Friday, October 30, 2009
Mike Bloomberg's House of Cards
NYC Mayor Mike Bloomberg and His House of Cards
New York City is overcome by corruption. Bloomberg LP is sued by women who have become pregnant while working there and who have been insulted and harassed because of their pregnancies. Then, this lawsuit disappears from PACER, the Federal Court online information resource. At least, I cant find it. In New York City, Mayor Bloomberg gets away with not being scarred by the Deutsche Bank fire, the falling cranes, African-American men shot by NYC police for no apparent probable cause, etc. And the press covers all of this up.
I think if your add up all the events of the past eight years in order to assess the job that Mayor Bloomberg has done in New York City, one thing you cannot fail to notice: in the press, Mike Bloomberg is a man of great leadership who has brought New York through bad times better than everyone who has preceded him and anyone who may become Mayor after him.
I just dont think so.
The Mayor's Press Pass
The unexamined world of Mike Bloomberg
By Tom Robbins, The Village Voice, October 27th 2009 at 1:51pm
One reason for the remarkably charmed life of Mike Bloomberg's administration as he sails toward re-election has been the waning of the city's news business. This is an odd blessing for a man who made his fortune as a media mogul. But just ask Rudy Giuliani, or David Dinkins, or Ed Koch, and they'll painfully explain.
When this city enjoyed four fat daily newspapers, editors clamored for strong, tough copy to fill them. Whenever scandal hit—make that even a mini-scandal—each one scrambled after the story. Local TV news, which gets its morning bearings from the dailies, gleefully joined the hunt as well. This happy combination produced many full-strength media pile-ons and visible shivers in City Hall.
There was a keen reminder of this changed world when a man named Raymond Harding put himself back in the news this month by pleading guilty to fraud at the state's pension fund. Back in 1997, Harding, the boss of something called the Liberal Party, was the city's top lobbyist, his law firm raking in millions from clients seeking favors from Giuliani's City Hall. These were easy for Harding to arrange since he had personally invented Giuliani as a political player.
It took a while for the dailies to catch on to this scheme, but when they did, the effect was viral: They became a four-man tag team, taking turns serving up tales of greed and insider trading. Giuliani was then at the top of his game and delighted in telling off reporters. But he knew disaster when he saw it. Claiming ignorance that his mentor was making a fortune off his administration, he publicly chided his aides and ordered his pal to lay low.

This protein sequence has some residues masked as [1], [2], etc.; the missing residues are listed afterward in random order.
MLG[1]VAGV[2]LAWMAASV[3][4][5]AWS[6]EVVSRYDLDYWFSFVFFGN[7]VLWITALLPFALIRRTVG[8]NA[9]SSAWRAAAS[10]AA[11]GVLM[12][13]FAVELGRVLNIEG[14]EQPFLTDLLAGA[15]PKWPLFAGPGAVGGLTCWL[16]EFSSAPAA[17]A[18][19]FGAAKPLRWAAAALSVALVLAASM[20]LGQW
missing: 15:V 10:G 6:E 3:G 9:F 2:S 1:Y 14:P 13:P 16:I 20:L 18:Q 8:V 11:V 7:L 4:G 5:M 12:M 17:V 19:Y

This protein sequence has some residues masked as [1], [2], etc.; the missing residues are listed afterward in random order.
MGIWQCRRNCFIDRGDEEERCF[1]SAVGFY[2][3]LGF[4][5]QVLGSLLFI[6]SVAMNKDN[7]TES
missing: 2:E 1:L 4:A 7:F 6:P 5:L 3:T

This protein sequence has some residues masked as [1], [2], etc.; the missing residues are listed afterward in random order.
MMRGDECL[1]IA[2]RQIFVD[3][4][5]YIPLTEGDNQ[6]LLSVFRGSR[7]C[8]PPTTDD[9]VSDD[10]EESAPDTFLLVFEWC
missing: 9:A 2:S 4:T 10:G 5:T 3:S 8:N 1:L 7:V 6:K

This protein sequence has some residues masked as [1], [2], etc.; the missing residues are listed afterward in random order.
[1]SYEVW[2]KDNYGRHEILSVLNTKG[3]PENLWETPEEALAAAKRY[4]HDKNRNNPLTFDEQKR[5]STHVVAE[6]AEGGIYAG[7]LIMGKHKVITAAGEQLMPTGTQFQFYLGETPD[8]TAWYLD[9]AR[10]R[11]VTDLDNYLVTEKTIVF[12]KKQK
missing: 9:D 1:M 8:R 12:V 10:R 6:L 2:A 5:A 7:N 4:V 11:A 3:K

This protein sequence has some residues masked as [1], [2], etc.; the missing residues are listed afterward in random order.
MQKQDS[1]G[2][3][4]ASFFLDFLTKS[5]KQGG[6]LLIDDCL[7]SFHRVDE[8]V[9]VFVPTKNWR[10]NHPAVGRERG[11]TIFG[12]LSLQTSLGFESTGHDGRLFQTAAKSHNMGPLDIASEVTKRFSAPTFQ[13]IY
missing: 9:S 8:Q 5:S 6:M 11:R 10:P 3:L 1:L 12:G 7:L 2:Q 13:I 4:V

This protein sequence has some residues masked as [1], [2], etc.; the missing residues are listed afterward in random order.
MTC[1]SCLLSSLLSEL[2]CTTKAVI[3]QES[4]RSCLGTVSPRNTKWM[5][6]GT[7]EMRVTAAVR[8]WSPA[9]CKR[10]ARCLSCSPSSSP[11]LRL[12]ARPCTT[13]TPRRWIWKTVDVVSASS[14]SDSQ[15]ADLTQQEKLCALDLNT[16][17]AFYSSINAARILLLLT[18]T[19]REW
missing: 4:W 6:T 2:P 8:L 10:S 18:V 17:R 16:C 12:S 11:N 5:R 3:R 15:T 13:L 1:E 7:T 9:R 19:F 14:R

These days, the papers are onion-skin thin, and exposés are catch as catch can. Newsday, which once gave rival editors panic attacks every morning, doesn't even have a city edition anymore. When Dinkins was in office, the Long Island tabloid investigated even the type of fertilizer he used on the Gracie Mansion lawn. Nowadays, to fill their meager space, editors prefer colorful yarns to investigations. Until this month, one newspaper carried an entire column about empty rooms. We have the Web, with all of its many hardworking blogs, but most of these spend their energies keeping political scorecards with all the obsession of fantasy baseball addicts: Who's on first, and what coaches are in the dugout? The business of government and its many failings goes largely unexamined.
Poor Ed Koch: He was trashed as a miserable miser in multiple front-page stories because he had some 2,000 homeless families sleeping in shelters. Mike Bloomberg has five times as many, and no one even knows about it.
It's not that there's no investigative spadework being done. What's missing is critical mass. Last week, the Daily News's Juan González delivered some excellent fodder for a full-scale media assault in City Hall's Blue Room. He reported that the mayor's billion-dollar plan to relocate the city's emergency 911 call system has become a fiasco. Not only has Bloomberg's team blown its budget and deadlines, but it has also ignored the findings of its own consultant, which found the project was mired in mismanagement. Rather than dump its lead contractor, as the consultant recommended, Bloomberg's top aides insisted that the plan go ahead as is—defects be damned.
This type of project is supposed to be smack in the mayor's sweet spot since it involves computers and communications, the business that made him the city's richest man. It should also be one of those instances where he runs rings around old-school politicians because of his keen business acumen. Instead, here he is, tripped up by the same cost overruns and bureaucrats that plague ordinary humans. Another mayor in another time might have suffered many tough questions the day after such information surfaced. Instead, only the News chased its own story.